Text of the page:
On my way back to Germany a few months ago, I took advantage of Icelandair’s free layover in Reykjavik. The city is quite small so it is manageable in about a day or two. While I was there, I couldn’t get over how much it resembled St. John’s, Newfoundland in size, building structure/colors, and location (both on harbors). Reykjavik is a must-add city to your travel list! After landing at 6 am and meeting up with my friend Nichole, who was flying in from San Francisco, we immediately headed to the Blue Lagoon. Because the Blue Lagoon is halfway between Reykjavik’s airport and the city center, it is the perfect destination either coming from or going to the airport. Plus, what better way to get over jet-lag than by going to a geothermal spa?!
After leaving the Blue Lagoon fully relaxed, we headed into Reykjavik to explore the city. An unfortunate accident (tall grass + rusted pipes + flats as shoes + clumsy Jordan) landed me in an Icelandic emergency room within an hour of actually arriving in the city. This meant that we only really had the next day to explore the city. However, it was worth it when a super hott doctor sutured up my foot!
After an eventful, long day in the emergency room getting multiple stitches, Nichole and I were ready to take Reykjavik by storm! The next morning, we started the day by drinking a delicious mocha at Mokki Kaffi while surrounded by lots of old men chatting and reading the local newspaper. The cafe came highly recommended to me by one of my professors and it did not disappoint! I might have had a bit too much fun having a mini photo shoot inside :)
Clearly, coffee is one of those things in life that just makes me so happy! Mokka Kaffi is located at the beginning of Skólavörðustígur street. If you head a few blocks down this street to the end of it, you’ll run right into Hallgrímskirkja, the tallest church in all of Iceland and the sixth tallest structure in all of Iceland. This Lutheran church was just completed in 1982 so it is a fairly new structure. For a few Icelandic krona, you can take an elevator to the top of this church and get the most magnificent views of Iceland. Seriously, they are truly awe-inspiring!
After taking in the gorgeous views from above, Nichole and I headed down Laugavegur street, the shopping district of Reykjavik. While I ended up only buying a pair of wool socks, it was fun to window shop during this colorful (sunny!) autumn day.
Because shopping clearly makes me hungry, we headed down to Bæjarins Beztu Pylsur, a bright red stand near the harbor that sells hot dogs. The name literally translates to “best hot dogs in town.” And yes, the citizens of Iceland are beyond obsessed with hot dogs. This famous stand is a favorite of Bill Clinton and it is estimated that 70% of Iceland’s population have eaten at this hot dog stand. Even this Conde Nast Traveler article agrees that hot dogs are the national dish of Iceland! So what makes an Icelandic hot dog so good? Well, when you order, you have to ask for a dog “with everything!” A hot dog with everything consists of raw white onions, crispy fried onions, ketchup, a sweet brown mustard, and a sauce called “remoulade” which is made with mayonnaise, capers, mustard, and herbs. And it is seriously delicious.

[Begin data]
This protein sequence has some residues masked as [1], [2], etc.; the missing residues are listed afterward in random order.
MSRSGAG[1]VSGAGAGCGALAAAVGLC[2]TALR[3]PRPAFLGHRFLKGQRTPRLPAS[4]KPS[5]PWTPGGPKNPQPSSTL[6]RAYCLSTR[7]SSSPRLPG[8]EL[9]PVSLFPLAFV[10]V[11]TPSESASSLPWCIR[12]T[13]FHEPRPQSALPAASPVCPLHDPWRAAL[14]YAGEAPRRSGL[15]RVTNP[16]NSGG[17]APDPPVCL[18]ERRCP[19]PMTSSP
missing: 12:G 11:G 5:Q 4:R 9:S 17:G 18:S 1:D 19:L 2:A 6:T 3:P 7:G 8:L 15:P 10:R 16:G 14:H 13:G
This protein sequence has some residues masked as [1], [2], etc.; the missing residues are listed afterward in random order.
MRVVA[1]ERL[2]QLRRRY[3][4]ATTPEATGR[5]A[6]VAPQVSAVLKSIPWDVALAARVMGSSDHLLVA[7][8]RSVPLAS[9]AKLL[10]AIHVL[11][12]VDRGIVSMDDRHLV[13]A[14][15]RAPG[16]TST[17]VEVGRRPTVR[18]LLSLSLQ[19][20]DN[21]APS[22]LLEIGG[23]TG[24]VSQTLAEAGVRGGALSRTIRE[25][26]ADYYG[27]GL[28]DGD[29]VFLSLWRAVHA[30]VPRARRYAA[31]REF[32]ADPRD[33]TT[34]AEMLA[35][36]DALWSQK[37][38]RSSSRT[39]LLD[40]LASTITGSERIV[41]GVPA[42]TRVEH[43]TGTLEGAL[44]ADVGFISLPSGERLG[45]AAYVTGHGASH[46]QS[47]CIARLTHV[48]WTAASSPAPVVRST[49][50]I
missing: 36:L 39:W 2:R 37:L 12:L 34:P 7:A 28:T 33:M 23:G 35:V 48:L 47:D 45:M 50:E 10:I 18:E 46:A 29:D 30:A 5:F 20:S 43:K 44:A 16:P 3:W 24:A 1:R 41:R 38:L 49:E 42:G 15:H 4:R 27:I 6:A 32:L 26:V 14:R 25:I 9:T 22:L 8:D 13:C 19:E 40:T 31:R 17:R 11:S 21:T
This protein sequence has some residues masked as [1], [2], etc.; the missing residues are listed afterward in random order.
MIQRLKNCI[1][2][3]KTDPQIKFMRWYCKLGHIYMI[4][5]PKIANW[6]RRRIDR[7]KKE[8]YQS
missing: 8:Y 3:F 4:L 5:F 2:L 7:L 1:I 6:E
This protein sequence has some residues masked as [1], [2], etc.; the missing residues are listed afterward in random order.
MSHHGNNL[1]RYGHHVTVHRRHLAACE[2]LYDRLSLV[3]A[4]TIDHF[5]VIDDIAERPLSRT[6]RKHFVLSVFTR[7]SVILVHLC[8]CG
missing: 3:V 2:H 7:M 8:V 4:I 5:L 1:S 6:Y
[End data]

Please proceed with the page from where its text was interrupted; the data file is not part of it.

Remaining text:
After getting our fill of hot dogs, Nichole and I wandered the side streets of Reykjavik, topping by Tjörnin (the Pond) and other parks around the city. We then stopped by Bada Bing ice cream store, an adorable ice cream store that serves ice cream year round (and those Icelandic citizens LOVE their ice cream). After a busy day, I figured I deserved a large chocolate cone :)
Before heading to dinner, we stopped by the harbor to take in the stunning harbor views. I know I’ve mentioned this before but I’m a sucker for water views. This is really a product of me growing up on a lake and being surrounded by the many beaches of Lake Michigan. Next to the harbor is architectural beauty Harpa Music Hall.
Nichole and I treated ourselves to dinner at Grillmarkaðurinn (“Grill Market”) which was absolutely delicious. Even though we didn’t have a reservation, the staff managed to fit us in at the counter where all the food was being serve. After striking up a conversation with one of the chefs (a very cute one, I might add!), Nichole and I were surprised with a complimentary dish of minke whale (a $25 dish!). I’m not a fan of seafood but man, was this good! I wish I had pictures of the food but I ate it wayyyyy too fast! Instead, you’ll have to take in the unique interior design of this restaurant and just imagine what the food might look like :)
Don’t worry about getting bored after dinner. The bar scene comes to life around midnight and keeps going until 4 or 5 am! Reykjavik is easily accessible from both North America and Europe! Make it part of your next vacation :)
+ The prices of everything are very high and a beer will easily cost you $10. Fun fact: beer was banned in Iceland until 1989!
+ Trying to see the Northern Lights? They are usually visible between October and April. Unfortunately, I did not see the Northern Lights even though I was there in October! They can be really hit or miss. Not having good luck? Drive out of Reykjavik so the city lights don’t detract from them.
+ With a population around 120,000 people, Reykjavik is an easy-to-manage city and very walk able.
+ Best way to see Iceland? Plan it as a stopover either on your way to or from Europe! Icelandair allows you do add a stopover for up to 7 days without any additional cost!
+ Eat: Mokki Kaffi, Bæjarins Beztu Pylsur (hot dogs!), Bada Bing ice cream store, and Grillmarkaðurinn + Visit: Blue Lagoon, Hallgrímskirkja, Tjörnin, and Harpa Music Hall
+ Stay: Kex Hostel
+ Photograph: Reykjavik from the top of Hallgrímskirkja and Reykjavik harbor
+ Walk along: Skólavörðustígur street and Laugavegur street